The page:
Harbingers of the caliphate: Islamic State revolutionary actions 2011-2014
Baker, Jonathan S.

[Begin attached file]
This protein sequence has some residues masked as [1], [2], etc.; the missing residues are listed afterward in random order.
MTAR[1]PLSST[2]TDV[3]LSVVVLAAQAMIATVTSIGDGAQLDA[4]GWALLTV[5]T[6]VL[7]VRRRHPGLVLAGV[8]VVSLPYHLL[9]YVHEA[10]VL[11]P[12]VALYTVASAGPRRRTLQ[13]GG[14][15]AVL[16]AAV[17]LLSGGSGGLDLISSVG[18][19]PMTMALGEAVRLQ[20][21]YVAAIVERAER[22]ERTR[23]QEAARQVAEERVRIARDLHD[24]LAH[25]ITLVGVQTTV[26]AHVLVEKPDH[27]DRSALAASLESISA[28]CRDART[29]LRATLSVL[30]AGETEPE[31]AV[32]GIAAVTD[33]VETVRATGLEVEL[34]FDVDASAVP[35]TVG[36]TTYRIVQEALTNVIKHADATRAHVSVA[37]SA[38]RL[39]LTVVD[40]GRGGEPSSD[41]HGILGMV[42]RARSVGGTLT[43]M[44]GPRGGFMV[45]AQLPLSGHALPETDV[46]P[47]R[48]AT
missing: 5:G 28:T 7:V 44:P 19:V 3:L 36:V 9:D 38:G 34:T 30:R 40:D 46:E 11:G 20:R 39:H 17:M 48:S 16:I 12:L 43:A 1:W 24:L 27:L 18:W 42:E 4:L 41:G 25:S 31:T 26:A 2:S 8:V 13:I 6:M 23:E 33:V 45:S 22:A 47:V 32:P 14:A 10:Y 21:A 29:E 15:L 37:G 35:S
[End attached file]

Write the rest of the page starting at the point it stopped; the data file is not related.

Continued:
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At the time of the U.S. forces' withdrawal from Iraq at the end of 2011, the Islamic State was on the brink of defeat. With roughly 700 members remaining, the movement initiated a well-designed and rigorously executed revolutionary campaign, first in Iraq and then Syria. By June of 2014, a movement once dismissed as junior varsity was dominating eastern Syria and routing divisions of the Iraqi Army. This thesis develops a model of revolutionary growth and employs it as a tool to evaluate the Islamic State's campaign from 2011 through 2014. This evaluation reveals the significance and logic of Islamic State car bomb attacks against the Iraqi Security Forces and Shia civilians. The analysis explains how and why the Islamic State forges alliances and eliminates rival movements and tribal organizations. This evaluation illuminates the Islamic State's internal structure and methodology for governing territory to support further growth. This thesis allows the reader to form a better understanding of the integrated strategy of the Islamic State, so as to be better prepared to contribute to current efforts to combat the movement--in Iraq, Syria, and other troubled nations.
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